Holes by Louis Sachar
Stanley Yelnats, as a now juvenile delinquent, has been sent to Camp Green Lake because of a bad-luck curse started by his “no-good dirty-rotten pig-stealing great-great-grandfather”. Stanley faces other juvenile delinquent kids, Mr. Sir, and the Warden, all while digging holes and discovering more and more about the area and its peoples’ histories. He makes unexpected friends and we get glimpses of two other time periods with other characters.
As for me, I very much enjoyed this novel. It isn’t a book that has large action sequences or in-depth characterization, but it has an intricate and well thought-out story line. The friendships and back stories were my favorite part of the book. There is no rushed or greatly varied style of writing; rather, it is written almost as a legend or fairy tale would be told over the campfire. However, don’t be fooled; while it contains more mystical aspects at times, it also explores serious issues such as racism and harshness of imprisonment while not making it the main focus of the book. On a lighter note, the actual story left me thinking about how everything is connected and tied together in ways I can barely wrap my mind around. Holes is a feel good book, albeit slow-paced, and the resilience against so many hardships of nearly each and every character really hits home. It was a refreshing read with a plot like you’ve never thought of before. For readers who enjoy a book whose mysterious dots slowly begin to connect as the plot thickens, this is definitely a must-read.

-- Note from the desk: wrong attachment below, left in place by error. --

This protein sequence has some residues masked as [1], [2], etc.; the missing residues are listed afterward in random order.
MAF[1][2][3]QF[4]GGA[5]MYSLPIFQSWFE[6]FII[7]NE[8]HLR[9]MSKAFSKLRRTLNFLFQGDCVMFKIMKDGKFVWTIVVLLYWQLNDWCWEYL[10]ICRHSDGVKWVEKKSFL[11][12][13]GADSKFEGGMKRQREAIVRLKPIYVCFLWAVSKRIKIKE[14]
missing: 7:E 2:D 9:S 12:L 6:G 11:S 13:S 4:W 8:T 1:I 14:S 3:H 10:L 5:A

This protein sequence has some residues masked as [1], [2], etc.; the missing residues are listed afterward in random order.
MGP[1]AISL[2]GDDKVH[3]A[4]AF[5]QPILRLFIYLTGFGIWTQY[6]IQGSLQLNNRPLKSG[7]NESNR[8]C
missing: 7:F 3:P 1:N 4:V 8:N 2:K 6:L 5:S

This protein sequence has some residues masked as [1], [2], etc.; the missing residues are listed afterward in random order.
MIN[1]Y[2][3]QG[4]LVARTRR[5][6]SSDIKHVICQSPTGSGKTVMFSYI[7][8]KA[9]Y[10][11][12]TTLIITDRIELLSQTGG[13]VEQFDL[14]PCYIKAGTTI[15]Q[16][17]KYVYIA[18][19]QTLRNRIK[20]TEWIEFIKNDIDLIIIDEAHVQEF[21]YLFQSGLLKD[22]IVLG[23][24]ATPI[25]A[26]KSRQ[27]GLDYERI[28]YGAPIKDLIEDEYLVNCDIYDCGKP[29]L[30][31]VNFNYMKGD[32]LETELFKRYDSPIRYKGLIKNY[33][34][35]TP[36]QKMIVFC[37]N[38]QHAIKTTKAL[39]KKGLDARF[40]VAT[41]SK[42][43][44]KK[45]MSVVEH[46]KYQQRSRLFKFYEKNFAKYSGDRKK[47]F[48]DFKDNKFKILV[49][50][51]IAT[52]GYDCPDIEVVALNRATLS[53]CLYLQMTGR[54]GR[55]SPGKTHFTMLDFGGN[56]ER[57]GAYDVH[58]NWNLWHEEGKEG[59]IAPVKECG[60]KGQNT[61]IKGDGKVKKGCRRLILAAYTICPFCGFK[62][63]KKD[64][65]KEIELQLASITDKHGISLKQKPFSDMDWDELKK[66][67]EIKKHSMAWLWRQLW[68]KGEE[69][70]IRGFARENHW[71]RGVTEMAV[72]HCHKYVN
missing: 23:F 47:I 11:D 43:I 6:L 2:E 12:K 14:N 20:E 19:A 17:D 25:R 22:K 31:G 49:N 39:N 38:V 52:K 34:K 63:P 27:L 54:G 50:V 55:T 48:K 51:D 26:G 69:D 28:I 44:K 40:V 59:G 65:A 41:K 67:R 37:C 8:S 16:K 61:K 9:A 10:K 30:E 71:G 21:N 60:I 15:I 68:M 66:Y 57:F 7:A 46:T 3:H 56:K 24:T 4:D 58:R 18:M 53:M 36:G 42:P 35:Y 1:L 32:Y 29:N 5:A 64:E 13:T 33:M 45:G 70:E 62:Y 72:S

Written by Veeshva R.